Concrete Mixes by Weight and Volume

A Table for Concrete Mixes by Weight in Kilograms,

by Bag, and by Cubic Meter, for Various Strengths

A batch of concrete mixed on site, moved by wheelbarrow, to the foundation floor.
A batch of concrete mixed on site and and moved by wheelbarrow and placed on the foundation floor area.

We have had numerous requests for concrete mix ratios by weight, by volume, and by mass. Here is a table that was released by the Cement and Concrete Institute for trial concrete mixes from 10MPa to 40MPa. These are trial mixes and should be used to test your concrete before it is used in any construction work. Your “competent person” or project manager should always assess and approve any concrete work undertaken on your site.

The mix proportions in the table are by mass and volume, using different size stone, for different strengths of concrete. You must add water to the mixture until it becomes workable; you can judge this by eye. The difference between various cements and aggregates is not taken into account with these mixes. Make sure that the water is kept together with the mix and is not allowed to drain/run away as this could result in a weaker mix.


These proportions are based on the assumption that a CEM type cement of strength class 32,5 will be used. Cement of strength class 42,5 or higher will give a stronger concrete but may be less economical. Cements with high extender contents (eg CEM 11/B or CEM 11) will develop strength more slowly and will require particular care with curing. Masonry cements complying with SABS ENV 413-1 should only be used with specialist advice.

The amount of water required is not given in the table. The mix should contain enough water to achieve the required consistence. Consistence may be assessed by eye or measured by carrying out a slump test (SABS Method 862-1: 1994)

A mix made according to this table, and to the required consistence, should be assessed for workability and stone content before being used on a large scale.

Quantities of materials per cubic metre of concrete are net. Allow for wastage when ordering – for instance 3% on cement and 10% on aggregates.

A standard bag of cement weighs 50kg so the equivalent quantities and weights are:

1 Bag cement = 50kg = 0.2 m(cubic metre)


Below is the nominal mix proportions (also referred to as the ratios of mixes) for different strength categories, using a 19mm stone.

Concrete Mix Ratios

NB. Low would be average 15MPa, medium 25MPa and high 35MPa. This is a guide only and quantities must be adjusted for the final requirements and specified by a “competent person“.

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  1. Asuquo Asuquo

    Thank you,but how can i reduce the amount of the materials so that it can enter or contain in a 56 litres mixer.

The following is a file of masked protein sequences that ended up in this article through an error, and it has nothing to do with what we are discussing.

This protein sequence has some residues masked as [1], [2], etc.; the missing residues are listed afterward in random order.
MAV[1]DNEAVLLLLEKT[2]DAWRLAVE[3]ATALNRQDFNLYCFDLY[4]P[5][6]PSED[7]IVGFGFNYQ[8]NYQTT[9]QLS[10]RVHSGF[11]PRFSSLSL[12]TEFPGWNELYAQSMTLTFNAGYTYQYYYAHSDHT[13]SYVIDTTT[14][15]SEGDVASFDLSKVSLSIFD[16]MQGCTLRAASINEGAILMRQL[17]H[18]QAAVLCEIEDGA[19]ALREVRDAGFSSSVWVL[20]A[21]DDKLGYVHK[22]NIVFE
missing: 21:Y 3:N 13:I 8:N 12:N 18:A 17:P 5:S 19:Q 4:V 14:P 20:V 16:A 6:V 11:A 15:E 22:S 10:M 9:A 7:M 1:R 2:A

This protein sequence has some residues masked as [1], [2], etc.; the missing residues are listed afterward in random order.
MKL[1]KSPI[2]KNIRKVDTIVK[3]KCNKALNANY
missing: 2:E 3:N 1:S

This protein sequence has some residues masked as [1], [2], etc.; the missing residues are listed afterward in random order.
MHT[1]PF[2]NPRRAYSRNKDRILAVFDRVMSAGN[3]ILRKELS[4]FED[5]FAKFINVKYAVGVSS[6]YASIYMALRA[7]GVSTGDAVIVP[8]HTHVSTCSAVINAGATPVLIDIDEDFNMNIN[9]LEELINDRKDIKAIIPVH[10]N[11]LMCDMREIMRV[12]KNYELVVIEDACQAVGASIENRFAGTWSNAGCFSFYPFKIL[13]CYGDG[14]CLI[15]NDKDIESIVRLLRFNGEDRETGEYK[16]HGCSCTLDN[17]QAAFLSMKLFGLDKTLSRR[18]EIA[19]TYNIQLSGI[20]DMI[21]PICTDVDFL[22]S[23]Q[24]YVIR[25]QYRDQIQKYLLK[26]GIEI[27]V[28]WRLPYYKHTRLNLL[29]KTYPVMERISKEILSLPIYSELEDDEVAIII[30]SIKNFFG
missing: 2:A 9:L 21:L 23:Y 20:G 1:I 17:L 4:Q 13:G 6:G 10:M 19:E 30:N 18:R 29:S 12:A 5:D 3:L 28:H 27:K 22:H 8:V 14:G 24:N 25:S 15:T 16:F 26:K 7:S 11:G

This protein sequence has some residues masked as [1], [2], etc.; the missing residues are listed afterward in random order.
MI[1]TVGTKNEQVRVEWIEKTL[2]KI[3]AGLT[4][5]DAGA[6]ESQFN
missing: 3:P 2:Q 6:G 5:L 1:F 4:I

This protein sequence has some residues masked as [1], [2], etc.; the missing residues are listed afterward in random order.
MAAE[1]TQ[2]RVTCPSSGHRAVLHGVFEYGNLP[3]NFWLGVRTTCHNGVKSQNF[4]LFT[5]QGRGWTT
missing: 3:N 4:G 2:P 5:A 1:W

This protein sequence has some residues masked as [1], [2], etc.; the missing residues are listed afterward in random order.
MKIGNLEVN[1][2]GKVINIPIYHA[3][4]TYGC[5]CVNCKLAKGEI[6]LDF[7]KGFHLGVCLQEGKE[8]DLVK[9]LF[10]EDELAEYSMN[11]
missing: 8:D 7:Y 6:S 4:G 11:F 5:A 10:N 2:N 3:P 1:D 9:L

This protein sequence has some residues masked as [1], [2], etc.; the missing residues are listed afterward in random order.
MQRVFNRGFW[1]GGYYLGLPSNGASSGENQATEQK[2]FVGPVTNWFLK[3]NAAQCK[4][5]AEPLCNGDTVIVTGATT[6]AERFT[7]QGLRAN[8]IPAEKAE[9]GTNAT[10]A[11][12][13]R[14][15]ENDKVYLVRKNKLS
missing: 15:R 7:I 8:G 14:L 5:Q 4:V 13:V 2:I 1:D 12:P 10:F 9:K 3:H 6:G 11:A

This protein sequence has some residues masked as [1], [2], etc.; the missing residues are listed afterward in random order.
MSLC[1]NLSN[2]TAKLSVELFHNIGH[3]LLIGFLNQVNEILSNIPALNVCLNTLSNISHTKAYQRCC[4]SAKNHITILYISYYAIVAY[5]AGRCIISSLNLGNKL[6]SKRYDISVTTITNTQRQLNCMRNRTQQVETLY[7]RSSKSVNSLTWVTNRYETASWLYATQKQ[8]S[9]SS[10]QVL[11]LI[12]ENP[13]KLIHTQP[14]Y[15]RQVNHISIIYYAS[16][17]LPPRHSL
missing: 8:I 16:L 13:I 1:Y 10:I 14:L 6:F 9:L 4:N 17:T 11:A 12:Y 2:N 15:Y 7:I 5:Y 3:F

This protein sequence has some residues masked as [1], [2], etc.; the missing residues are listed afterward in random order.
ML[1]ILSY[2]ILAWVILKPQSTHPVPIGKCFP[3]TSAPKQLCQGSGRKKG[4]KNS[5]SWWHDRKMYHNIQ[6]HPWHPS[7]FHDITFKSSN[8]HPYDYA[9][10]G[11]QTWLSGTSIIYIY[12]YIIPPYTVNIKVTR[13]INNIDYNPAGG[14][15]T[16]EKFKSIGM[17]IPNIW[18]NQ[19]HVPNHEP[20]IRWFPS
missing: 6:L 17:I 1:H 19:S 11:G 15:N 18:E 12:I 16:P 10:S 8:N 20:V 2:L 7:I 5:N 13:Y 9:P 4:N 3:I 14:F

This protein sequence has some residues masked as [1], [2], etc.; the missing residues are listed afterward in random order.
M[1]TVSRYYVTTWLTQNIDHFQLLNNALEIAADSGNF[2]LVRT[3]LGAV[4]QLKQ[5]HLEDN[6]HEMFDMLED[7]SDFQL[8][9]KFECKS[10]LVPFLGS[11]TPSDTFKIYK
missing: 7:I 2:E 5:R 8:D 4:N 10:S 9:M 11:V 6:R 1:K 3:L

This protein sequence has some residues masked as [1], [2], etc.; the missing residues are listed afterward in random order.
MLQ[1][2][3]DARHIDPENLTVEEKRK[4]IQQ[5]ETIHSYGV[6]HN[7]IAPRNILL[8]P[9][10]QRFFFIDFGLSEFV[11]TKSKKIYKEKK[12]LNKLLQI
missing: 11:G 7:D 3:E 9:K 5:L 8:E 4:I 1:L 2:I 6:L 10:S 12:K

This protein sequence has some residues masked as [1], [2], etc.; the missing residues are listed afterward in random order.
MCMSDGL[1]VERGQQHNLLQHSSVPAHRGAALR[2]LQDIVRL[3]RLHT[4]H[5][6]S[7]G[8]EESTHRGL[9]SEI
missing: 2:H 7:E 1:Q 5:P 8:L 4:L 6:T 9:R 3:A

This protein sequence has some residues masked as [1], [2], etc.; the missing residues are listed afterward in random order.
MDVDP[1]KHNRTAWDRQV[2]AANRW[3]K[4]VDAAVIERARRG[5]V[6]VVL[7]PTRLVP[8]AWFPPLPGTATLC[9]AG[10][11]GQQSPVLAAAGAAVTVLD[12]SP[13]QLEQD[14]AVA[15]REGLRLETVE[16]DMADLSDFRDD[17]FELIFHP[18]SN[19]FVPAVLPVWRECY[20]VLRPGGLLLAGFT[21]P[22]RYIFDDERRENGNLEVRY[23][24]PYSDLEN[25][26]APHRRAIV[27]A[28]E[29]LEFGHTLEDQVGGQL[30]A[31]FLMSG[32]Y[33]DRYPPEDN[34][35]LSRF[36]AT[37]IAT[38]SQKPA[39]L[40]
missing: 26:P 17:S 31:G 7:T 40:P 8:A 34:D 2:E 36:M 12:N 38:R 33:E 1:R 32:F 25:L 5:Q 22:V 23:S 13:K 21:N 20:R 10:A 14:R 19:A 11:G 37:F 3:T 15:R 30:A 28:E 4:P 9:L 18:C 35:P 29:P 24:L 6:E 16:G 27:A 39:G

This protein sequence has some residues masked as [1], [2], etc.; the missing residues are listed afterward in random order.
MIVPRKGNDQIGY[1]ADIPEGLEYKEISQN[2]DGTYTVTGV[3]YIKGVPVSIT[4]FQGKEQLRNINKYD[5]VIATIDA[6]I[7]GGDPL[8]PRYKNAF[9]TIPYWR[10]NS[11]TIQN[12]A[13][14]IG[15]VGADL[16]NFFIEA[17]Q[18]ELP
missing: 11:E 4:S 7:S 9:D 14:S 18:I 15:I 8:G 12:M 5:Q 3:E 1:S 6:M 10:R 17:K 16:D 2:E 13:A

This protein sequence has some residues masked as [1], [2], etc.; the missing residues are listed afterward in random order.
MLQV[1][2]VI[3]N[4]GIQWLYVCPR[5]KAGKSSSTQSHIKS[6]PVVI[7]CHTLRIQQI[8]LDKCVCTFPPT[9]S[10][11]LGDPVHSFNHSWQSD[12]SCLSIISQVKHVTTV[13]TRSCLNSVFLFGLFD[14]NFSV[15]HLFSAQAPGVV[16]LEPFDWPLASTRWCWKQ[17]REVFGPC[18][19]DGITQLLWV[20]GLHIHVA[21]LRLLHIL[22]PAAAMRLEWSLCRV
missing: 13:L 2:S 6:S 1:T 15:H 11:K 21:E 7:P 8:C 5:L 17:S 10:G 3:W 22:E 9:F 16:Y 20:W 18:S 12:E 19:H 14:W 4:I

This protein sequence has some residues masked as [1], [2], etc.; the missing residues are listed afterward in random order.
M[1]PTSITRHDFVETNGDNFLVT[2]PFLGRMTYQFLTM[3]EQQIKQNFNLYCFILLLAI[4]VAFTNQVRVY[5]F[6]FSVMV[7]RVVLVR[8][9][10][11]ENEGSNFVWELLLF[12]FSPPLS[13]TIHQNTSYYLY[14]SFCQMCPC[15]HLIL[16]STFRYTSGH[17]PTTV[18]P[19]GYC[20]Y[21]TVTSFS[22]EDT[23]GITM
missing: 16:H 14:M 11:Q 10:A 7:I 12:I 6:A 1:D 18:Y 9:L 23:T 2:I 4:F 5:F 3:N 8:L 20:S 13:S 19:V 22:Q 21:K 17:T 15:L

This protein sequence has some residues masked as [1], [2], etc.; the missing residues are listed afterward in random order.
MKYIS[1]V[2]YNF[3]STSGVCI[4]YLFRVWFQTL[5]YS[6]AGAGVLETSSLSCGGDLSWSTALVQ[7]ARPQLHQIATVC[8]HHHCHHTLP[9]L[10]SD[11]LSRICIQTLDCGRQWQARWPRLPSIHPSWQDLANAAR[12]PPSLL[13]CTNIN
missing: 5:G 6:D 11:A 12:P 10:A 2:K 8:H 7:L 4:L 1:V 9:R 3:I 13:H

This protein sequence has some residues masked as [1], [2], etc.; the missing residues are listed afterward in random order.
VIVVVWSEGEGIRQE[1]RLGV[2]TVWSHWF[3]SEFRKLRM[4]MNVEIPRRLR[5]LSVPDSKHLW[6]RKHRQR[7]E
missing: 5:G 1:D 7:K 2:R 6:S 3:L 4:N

2. You have to work in batches Asuquo

  3. Greetings, I want to do 75 s/m concrete floor, @100mm thick, how much cement, sand and stone will I need for this job. Regards

  4. Hi Roger, You will need 75sq m X .1 = 7.5 cubic meters of concrete. The tables on this page “concrete-mixes-by-weight” will give you the amounts that you will need.

  5. deepak kumar

    pls tell me the process of estimating of the building and roads

  6. Sorry I can’t help!

  7. kifle tefera

    thank u for yrs. help

  8. Good day to you

    I am throwing a slab with a required strength of 25 MPA. The area is 16m² at a required thickness of 75mm, which calculates to 1.2 m³ of concrete.

    The above tables only gives me the ratio mix for 1m³, and I am required to have slightly more.

    How much more cement, sand & stone will I require to complete the job satisfactorily? I will be using the 19mm stone. Would it be safe to use say 9 bags of cement to 1m³ sand and 1m³ of stone?

    I will be grateful if you could assist me with this calculation.

    Many thanks for the helpful website.


  9. Hi Laurence, Ideally to get your 1.2³ m the number of bags will be .841³m with .84³m each sand and stone in theory. It is best to always mix a little extra as there will always be shrinkage and some waste. So your ratio of 9 bags to 1³m sand and 1³m stone will fine be for the strength and quantity you need.

  10. Good morning Janek

    Many thanks for your help and advice. It is really appreciated. I’ll give it a bash and see how we do. This is a very helpful website. Thanks again.

    Kind regards.

  11. Flip Opperman

    What strength of concrete do I need to threw for a slab to be used as parking for motor vehicles, small truck up to 4 tons and forklifts with a capacity of 5 tons. Slab will also be used as a loading bay.

  12. what is the correct ratio mix 25mpa 1 shovel cement how many shovels premix do i need

  13. We have a very inexpensive handbook that will give you all the info you need about concrete and mortar.

  14. how to calculated the weight
    of water

  15. What does Mpa stand for

  16. How can site concrete mix design be made more reliable, even against readymix concrete from batching plant?

  17. Hi Menas, The only way on site is to make a batch box and monitor the people doing the mixing closely. The other factor that come into the calculation is the stone size and the dampness of the sand. So the mixing becomes an imprecise science. If you are worried it might be better to use a ready mix where you have some recourse if anything should fail.

  18. Hi Hari, 1cc of water = 1 gram so 1 Liter will = 1 Kg = cu vol 100mmx100mmx100mm = 1000cc. Find out what the volume is first then you will have the weight.

  19. Hi Ben, It is the Ultimate tensile strength of the concrete, named after the French mathematitian Pascal (Pa) and the M = Mega hence MPa. You can read more here:

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